AS: Tilt to Live began as a reimagining of Geometry Wars’ Pacifism mode. Accessibility is important for mobile devices, and games just don’t get more straightforward than that. Developing the weapons, we were really surprised at the variety of offensive strategies you could arrive at from weapons you just run into.

X: What was the motivation behind the striking visual design?

AS: The tone was more serious, sci-fi in the beginning, but I guess we had a hard time taking that seriously. It’s got an interesting contrast now, having abstractions for the characters and backgrounds vs. literal visuals in the weapons. Watching an arrow zip around triggering weapons of mass destruction is strangely charming. Basically, we settled on the name and it all got goofier.

X: Was there a reason behind handling all of the controls via motion sensing? Why not go for an on-screen control for instance?

AS: The tilt was the first thing we tried. I guess we were just working with the tools the hardware gave us. The tilt controls felt great and didn’t clutter the screen, so we had no desire to try a joystick. I also have sort of a pet peeve about phantom thumbsticks. I can’t stand not physically feeling where I am in relation to the center position, or whether I’ve reached the point where I can’t push it any farther.

X: Why did you choose to go with AGON Online as opposed to OpenFeint or another social platform for your high score and achievement functions?

AS: We liked the way it integrated. Openfeint can be a little heavy handed when you first start a game up (“ENABLE ME!”). It was also a paid service at the time we were choosing, where AGON was free. We’re still happy with the decision, though.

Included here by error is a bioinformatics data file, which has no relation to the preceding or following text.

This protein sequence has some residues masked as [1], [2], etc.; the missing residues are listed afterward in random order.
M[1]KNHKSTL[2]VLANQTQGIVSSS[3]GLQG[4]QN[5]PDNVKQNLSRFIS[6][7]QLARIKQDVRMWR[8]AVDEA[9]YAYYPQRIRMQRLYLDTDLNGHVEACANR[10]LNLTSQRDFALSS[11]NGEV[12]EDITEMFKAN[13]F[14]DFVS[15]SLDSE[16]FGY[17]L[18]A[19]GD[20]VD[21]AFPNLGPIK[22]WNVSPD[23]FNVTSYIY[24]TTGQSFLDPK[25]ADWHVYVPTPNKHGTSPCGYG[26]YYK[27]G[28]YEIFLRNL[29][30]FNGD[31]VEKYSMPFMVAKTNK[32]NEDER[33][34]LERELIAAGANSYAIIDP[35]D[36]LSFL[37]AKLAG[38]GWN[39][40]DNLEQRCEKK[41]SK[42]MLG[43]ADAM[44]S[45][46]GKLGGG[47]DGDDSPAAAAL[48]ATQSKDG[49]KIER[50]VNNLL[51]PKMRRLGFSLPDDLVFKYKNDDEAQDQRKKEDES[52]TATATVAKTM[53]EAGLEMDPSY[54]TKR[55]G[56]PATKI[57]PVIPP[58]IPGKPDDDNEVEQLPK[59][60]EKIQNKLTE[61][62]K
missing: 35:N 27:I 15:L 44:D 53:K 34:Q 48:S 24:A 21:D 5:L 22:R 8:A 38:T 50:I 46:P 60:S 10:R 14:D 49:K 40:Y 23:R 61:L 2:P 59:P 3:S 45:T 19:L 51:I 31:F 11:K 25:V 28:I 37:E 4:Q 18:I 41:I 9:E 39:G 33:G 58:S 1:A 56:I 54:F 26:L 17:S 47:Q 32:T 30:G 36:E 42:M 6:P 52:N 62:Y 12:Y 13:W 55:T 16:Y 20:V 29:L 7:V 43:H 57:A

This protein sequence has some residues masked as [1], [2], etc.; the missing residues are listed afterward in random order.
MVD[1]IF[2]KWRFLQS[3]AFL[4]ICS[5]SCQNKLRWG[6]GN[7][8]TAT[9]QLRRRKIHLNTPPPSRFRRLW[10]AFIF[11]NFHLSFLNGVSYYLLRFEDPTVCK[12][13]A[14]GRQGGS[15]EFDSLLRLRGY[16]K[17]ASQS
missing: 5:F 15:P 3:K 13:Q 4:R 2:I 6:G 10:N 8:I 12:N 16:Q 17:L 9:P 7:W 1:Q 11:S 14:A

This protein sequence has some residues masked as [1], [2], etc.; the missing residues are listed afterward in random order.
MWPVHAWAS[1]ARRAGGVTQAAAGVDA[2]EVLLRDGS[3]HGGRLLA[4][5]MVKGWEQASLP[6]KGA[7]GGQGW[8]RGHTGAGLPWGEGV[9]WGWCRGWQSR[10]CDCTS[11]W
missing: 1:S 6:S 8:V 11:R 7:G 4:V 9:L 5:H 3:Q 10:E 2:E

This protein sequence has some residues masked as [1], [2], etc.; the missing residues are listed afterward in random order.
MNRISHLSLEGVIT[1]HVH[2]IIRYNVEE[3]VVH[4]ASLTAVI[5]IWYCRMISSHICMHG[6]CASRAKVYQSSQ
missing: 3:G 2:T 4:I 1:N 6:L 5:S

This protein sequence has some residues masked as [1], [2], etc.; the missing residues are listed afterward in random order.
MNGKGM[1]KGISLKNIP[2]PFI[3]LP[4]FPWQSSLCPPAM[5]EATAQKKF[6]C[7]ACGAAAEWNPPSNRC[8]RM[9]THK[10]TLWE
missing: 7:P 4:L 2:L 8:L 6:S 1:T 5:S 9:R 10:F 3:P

X: In real terms, how successful has the game been commercially and does the economy of the iTunes store work for smaller developers?

AS: All we have to cover is expenses and two guy’s salaries, so we really aren’t asking for much. We expected to need like 5 titles a year to be viable, and now it’s looking more like two. Apple has been generous about plugging TtL into featured lists, so that’s definitely helped.

X: Tilt To Live went free for a short period of time, were the download numbers drastically different, and does the free-to-play, ad-supported model appeal to you at all?

AS: They were exponentially different. FAAD gets a lot of eyeballs, and it was great to get into the hands of so many people. At the moment, free-to-play is appealing to us when it’s supported by in-app purchases and expansions. At that point, it’s basically an integrated lite version people can try out before they commit to a purchase. Advertising is only appealing if it’s WAY out of the way (More Games buttons) and not hurting the experience.